When a direct appeal is properly taken from a judgment we must address all rulings which may affect the proceedings, but we are not required to address moot issues. OCGA § 5-6-34 (d). Even assuming these proceedings would properly have been abated for a prior pending action under such cases as Schoen v. Home Fed. Savings c. Assn., 154 Ga. App. 68, 69 ( 267 S.E.2d 466) and Atlanta Airmotive, supra, it is too late to assert the plea now. The law of abatement for prior pending action is based on the doctrine that no one should be twice harassed for one and the same cause ( Schoen, supra at 69; Atlanta Airmotive, supra); where a suit has gone to judgment without a final adjudication on a plea of abatement, the point of abatement is lost. Moreover, the judgment becomes the law of the case and if the judgment is upheld, prior ancillary rulings cannot be reviewed. See Bennett v. Caton, 154 Ga. App. 515, 517 ( 268 S.E.2d 786). Particularly with a denial of a plea in abatement for prior pending action, which the losing party did not seek to appeal so as to abate the later case and prevent himself from being "twice harassed," we will not overturn a judgment against that party so that he can "twice harass" the winning party.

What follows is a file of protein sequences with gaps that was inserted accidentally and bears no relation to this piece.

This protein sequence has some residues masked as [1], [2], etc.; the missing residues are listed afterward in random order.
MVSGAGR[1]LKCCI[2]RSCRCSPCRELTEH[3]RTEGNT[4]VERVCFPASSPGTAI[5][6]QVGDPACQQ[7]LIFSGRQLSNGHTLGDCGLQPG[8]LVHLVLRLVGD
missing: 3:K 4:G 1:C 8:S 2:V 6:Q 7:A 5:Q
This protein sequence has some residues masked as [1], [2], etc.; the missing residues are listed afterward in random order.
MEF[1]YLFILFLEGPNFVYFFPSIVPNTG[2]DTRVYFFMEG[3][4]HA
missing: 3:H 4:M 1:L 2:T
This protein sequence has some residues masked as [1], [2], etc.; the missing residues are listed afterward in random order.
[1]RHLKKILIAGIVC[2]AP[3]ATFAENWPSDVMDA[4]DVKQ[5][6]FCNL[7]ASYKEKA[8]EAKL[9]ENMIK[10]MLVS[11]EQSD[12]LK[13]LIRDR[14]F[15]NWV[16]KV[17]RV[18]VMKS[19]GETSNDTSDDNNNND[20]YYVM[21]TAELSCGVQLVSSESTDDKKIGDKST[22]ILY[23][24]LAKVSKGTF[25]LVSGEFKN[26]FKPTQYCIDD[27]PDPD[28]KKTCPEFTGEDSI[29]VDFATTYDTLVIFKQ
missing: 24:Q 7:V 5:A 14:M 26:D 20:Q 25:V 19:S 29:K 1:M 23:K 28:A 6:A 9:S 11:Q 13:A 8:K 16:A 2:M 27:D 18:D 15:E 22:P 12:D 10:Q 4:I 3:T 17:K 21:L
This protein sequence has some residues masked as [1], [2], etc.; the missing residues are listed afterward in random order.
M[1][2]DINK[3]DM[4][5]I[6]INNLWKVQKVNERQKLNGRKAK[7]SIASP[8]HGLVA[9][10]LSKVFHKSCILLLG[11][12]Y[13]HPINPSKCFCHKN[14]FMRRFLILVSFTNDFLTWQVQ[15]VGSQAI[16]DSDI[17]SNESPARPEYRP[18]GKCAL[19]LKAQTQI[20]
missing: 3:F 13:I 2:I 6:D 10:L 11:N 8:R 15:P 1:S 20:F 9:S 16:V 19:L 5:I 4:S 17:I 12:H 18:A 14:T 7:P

MNM 5 contends that after appellee moved for summary judgment on its dispossessory claim, MNM 5 "reasserted its plea in abatement." But by going forward on the hearing on appellee's motion for summary judgment on the dispossessory issue, MNM 5 embarked on a hearing on the merits of what it says is that "one and the same cause" for which abatement was denied, in an order which it did not seek to appeal. Even if the trial court could reconsider its ruling on the plea of abatement at the hearing on motion for summary judgment on the merits of the case (but see Williams-East v. Weeks, 156 Ga. App. 861 (1) ( 275 S.E.2d 801)), MNM 5 will not be heard to complain that the trial court then proceeded with the case, for by making no effort to appeal the first denial of its plea in abatement, MNM 5 facilitated the hearing on the merits. MNM 5 slept on its right to seek appeal of the denial of its plea in abatement, so MNM 5 has only itself to blame that these proceedings went forward. The question of abatement became moot when the proceedings moved to a judgment which we affirm.